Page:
Rockin’ the Moroccan food in the Vail Valley |

Rockin’ the Moroccan food in the Vail Valley

Wren Wertin
Vail, CO Colorado
Paul Wertin/Special to the Vail Daily Vail Valley Dining: Anneka Foushee entertained attendees by playing on a variety of drums, accompanies by Moroccan music, over the course of the evening.

VAIL, Colorado – It ended with drums, sweet almonds and the occasional chirp of a Balinese frog. Sleepy, full bodies lazed against the banquettes spinning tales, and there probably should have been a hookah making the rounds. Pollyanna Forster, Chris Irving and Jenna Johansen of dish started their Wine Dinners Out Of the Box series Wednesday night. Forty people piled into three communal tables in the back room for a Moroccan feast paired with wines from Lioco Winery of Sonoma County.

That’s right: California wines were paired with traditional Moroccan cuisine. It was a first for many – including winemaker Matt Licklider who was there with his drumming bride, Anneka Foushee. Damned if they didn’t pull it off.

“I’ve been to probably a thousand wine dinners,” Forster said. “And every single one starts with a savory dish, then a salad, a pasta, a meat and then we have dessert. So we wanted to do something different, pique people’s interest. By incorporating food that people wouldn’t normally have – and having everyone eat with their hands while there’s Moroccan drumming – it’s going to be different.”

The evening started with sparkling wine laced with pungent saffron syrup, but the festivities began in earnest with the shake of a tambourine. Johansen sent out large platters of carrot and garlic salad, orange and olive salad, and sweet roasted eggplant crowned with tomatoes. At the tables, we curled our fresh naan bread around the savory dishes, popped them into our mouths and washed everything down with Lioco’s 2008 rose of pinot noir. The lean wine wouldn’t have been out of place on a summer patio with a bowl of fresh strawberries; as it was, it gave an impression of effervescence without actually being so. It seemed to hold aloft all of the food’s sharp, intensely spiced flavors, and then smooth them out.

The dinner progressed amicably, with Forster or Linklider popping up occasionally to pour or talk about the wines. Foushee divided her time between a trio of drums (she used to teach drumming classes to kids) and her spot at one of the tables. Others would sometimes sit next to her and pick up the hollow Balinese frog, a percussive wooden instrument.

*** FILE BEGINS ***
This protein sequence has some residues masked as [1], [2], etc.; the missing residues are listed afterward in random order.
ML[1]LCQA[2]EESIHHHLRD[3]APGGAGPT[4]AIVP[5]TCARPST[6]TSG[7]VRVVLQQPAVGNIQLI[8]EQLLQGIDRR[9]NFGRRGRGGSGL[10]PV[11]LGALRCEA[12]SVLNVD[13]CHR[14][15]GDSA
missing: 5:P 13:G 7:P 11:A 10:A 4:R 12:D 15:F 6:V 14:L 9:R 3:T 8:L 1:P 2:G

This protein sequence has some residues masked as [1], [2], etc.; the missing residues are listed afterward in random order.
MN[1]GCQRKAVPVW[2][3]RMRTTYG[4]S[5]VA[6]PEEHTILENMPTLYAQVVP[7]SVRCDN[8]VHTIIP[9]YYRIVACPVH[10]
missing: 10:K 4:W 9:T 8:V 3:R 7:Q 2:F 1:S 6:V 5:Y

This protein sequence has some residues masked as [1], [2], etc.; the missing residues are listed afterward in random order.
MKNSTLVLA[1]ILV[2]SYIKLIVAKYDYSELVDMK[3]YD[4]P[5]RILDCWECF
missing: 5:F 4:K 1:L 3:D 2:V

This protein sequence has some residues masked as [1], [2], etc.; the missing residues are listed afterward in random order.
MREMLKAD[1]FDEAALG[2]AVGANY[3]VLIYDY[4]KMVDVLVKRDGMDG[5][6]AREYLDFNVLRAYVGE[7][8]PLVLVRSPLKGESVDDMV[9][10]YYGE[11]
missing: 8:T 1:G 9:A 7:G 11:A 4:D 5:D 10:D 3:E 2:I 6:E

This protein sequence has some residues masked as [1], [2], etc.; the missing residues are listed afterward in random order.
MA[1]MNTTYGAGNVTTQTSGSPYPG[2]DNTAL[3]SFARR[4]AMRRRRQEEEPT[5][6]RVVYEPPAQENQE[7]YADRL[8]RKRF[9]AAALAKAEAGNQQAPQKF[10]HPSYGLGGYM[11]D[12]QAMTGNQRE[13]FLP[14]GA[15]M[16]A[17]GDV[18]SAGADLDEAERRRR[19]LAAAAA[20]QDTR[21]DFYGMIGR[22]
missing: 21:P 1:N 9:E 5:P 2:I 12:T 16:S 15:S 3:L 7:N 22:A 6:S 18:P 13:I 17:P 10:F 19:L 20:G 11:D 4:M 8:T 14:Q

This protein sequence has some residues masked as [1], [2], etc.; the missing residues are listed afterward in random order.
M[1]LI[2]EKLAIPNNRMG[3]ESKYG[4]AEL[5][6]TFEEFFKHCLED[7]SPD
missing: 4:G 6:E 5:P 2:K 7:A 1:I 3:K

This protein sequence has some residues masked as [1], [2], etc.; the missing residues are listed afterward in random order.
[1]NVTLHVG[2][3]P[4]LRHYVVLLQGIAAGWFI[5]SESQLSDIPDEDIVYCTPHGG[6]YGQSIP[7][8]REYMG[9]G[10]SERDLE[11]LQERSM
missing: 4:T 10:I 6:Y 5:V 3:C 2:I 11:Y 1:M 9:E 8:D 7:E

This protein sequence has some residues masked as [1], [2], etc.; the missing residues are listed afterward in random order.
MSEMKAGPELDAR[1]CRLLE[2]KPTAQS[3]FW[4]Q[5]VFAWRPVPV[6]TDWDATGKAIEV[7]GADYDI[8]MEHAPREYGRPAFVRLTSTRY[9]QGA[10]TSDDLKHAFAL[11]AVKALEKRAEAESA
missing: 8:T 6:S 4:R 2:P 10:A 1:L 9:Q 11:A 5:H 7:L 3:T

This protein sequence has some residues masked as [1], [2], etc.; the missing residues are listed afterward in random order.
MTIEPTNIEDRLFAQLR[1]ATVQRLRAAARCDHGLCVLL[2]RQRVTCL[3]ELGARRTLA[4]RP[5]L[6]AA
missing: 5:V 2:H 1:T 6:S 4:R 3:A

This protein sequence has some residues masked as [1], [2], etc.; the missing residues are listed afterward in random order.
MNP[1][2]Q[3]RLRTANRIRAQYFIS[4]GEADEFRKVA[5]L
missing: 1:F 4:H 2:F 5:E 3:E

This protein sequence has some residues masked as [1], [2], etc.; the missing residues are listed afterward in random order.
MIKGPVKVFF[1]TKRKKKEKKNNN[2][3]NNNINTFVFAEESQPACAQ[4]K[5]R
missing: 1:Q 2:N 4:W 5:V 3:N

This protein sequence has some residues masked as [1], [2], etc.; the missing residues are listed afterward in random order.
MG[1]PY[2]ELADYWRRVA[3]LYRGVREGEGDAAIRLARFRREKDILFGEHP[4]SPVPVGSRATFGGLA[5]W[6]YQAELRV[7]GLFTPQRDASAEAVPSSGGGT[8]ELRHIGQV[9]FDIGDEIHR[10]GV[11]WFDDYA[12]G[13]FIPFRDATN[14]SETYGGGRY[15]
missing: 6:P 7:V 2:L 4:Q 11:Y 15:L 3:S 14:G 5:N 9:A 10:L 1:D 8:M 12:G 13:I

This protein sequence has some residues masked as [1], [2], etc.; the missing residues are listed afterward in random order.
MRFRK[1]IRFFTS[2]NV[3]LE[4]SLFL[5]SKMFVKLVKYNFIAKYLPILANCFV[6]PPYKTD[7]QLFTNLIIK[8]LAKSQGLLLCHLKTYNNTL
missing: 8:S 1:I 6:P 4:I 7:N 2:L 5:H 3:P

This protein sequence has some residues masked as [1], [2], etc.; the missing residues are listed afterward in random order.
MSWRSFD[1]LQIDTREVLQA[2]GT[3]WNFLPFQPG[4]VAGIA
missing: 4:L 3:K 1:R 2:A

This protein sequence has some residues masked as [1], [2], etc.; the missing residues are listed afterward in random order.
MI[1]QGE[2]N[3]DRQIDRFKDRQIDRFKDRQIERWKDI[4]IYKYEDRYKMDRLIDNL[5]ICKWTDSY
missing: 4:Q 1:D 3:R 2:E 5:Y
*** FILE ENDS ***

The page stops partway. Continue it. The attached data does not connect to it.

Lioco wines are the product of a partnership between Linklider, who used to sell wine in the valley, and Kevin O’Connor, a sommelier at a slew of notable restaurants. After talking about making wine for years, they decided to do it.

“Matt’s wines in particular are very terroir driven,” Forster explained.

“Lioco wines are about clean farming, clean horticulture, clean winemaking,” Linklider said. “We’re trying to make wines that are honest and pure.”

They don’t grow their own grapes, but buy them from local farmers. That allows them a lot of variety in their wines, and they’ve been adept at seeking out unusual grapes. From the stony and floral Demuth Vineyard chardonnay to the spicy Indica old-vine carignan blend, the six Lioco wines were diverse and addictive. And every bottle had a story Wednesday night – the grapes came from a foggy, wet coastal region and were so intense because the multiple stresses on the vines, or they were currently unfashionable grapes and thus a good bargain – and each one paired beautifully with the multiple courses that came out of Johansen’s kitchen. Sauteed skate with the brownest of all brown butter, sweet fava beans, chicken and date pastries hit with honey and cinnamon, winter-thick lamb tagine: The combinations were heady and exotic.

And that was the entire point. Forster wanted people to feel like they were in a wind-whipped desert, seated on cushions on the floor of a large tent. Most of us sat next to strangers, and as we got deeper into the Moroccan cuisine and California wine we sifted through the stories of the people around us. It was a one-of-a-kind evening.

The Moroccan evening is just the beginning of the dish wine dinner series. Next up is a dim sum evening paired with grower’s Champagnes. Following that will be an Easter-time lamb feast, working from the nose to the tail with lamb in every course. The dinners are priced at $55 per person and include all the wine, food and occasional entertainment. Though really, entertainment isn’t necessary. At dish, the party’s on every plate.

Special Sections Editor Wren Wertin can be reached at

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